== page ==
SDPI organized a series of brainstorming sessions and seminars to gather a multi-stakeholder perspective on what is at stake for Pakistan in the forthcoming (December 2009) UN Climate Change Conference in Copenhagen. Based on those consultations, SDPI prepared a document entitled ‘Negotiation Strategy of Pakistan for COP15 from Civil Society Perspective’.
The strategy paper discusses the negotiation strategy that Pakistan should follow in the context of the state of Pakistan’s economy, Pakistan’s developmental needs and their implications in terms of fossil fuel, green-house gas emissions in different sectors and vulnerability among and across different sectors and groups. The paper recommends a series of steps that Pakistan should undertake to devise affordable solutions for climate change challenges without compromising its development goals. The strategy is prepared keeping in view that COP15 in December 2009 is expected to cement global efforts on carbon emission reduction beyond 2012, when the commitments spelt out in the Kyoto Protocol expire. The outcomes of the negotiations will be a Copenhagen Protocol, or several binding decisions on addressing the challenge of climate change. Pakistan is a signatory to the Kyoto Protocol. It is also a signatory to the UNFCCC (United Nations framework Convention on Climate Change) as a non Annex 1 country, with no binding targets of carbon emission reduction.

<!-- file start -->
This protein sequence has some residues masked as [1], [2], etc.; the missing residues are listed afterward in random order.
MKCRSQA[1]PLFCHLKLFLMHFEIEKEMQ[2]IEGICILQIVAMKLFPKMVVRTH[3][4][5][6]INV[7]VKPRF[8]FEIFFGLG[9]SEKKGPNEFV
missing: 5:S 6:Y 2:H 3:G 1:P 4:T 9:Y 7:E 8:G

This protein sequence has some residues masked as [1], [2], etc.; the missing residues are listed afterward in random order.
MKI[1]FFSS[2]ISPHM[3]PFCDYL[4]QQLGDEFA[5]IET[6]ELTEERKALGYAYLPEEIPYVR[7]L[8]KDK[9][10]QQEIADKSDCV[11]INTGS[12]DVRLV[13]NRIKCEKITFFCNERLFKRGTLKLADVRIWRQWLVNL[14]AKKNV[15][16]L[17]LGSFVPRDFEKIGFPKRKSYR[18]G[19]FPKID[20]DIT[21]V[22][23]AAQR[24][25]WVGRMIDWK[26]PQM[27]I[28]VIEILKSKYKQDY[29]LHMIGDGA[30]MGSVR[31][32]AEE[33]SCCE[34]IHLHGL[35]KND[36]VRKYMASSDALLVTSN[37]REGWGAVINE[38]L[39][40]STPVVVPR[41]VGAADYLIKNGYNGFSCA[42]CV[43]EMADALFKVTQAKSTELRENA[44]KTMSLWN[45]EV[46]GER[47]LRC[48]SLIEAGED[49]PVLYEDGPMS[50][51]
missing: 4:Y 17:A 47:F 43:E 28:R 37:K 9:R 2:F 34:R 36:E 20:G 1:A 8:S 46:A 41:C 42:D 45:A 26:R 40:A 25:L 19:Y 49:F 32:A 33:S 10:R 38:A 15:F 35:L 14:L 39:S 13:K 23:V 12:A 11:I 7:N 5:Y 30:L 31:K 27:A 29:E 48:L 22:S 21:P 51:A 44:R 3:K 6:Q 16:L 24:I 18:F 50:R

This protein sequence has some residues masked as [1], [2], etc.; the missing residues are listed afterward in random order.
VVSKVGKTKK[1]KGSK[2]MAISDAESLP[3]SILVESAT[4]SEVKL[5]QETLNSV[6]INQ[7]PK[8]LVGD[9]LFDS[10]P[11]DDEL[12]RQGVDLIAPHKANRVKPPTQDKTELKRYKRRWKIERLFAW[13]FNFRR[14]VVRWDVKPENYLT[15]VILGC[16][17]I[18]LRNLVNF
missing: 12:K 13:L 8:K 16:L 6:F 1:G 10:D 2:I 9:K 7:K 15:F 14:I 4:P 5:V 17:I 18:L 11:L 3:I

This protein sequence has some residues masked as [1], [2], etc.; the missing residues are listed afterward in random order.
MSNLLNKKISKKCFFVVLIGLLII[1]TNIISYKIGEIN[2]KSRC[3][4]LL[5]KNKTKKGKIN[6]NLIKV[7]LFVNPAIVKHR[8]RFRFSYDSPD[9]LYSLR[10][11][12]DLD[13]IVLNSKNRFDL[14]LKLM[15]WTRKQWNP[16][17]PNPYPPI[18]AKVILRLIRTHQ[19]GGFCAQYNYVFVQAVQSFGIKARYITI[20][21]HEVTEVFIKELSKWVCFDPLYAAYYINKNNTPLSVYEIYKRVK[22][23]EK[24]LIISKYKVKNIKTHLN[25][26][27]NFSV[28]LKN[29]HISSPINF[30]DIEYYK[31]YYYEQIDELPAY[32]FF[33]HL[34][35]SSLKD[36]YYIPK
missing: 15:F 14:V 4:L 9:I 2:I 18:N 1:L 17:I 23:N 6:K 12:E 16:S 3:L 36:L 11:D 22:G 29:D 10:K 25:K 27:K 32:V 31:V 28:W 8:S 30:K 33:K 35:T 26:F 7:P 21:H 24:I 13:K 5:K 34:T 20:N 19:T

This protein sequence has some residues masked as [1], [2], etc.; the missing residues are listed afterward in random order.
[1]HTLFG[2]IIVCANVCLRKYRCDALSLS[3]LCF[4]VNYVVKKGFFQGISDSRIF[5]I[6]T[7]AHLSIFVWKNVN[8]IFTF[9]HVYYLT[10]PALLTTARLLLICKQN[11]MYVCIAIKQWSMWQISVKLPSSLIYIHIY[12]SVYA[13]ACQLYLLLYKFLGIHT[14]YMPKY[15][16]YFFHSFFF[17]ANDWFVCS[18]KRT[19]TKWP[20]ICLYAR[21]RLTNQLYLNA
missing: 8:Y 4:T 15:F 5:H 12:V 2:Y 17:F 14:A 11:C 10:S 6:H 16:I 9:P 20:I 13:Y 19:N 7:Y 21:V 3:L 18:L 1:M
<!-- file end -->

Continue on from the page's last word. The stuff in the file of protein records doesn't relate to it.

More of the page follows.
The paper recognizes that Pakistan has not been able to develop a comprehensive inventory of greenhouse gas emission sources and sinks, or prioritize feasible mitigation and adaptation options. The strategy paper emphasizes a rationale that Pakistan should use in its defense during the Copenhagen Conference against any unjustified carbon emission control restrictions. The Paper also outlines an agenda on global cooperation for adaptation, including financial resources, technology transfer and investment in scientific research.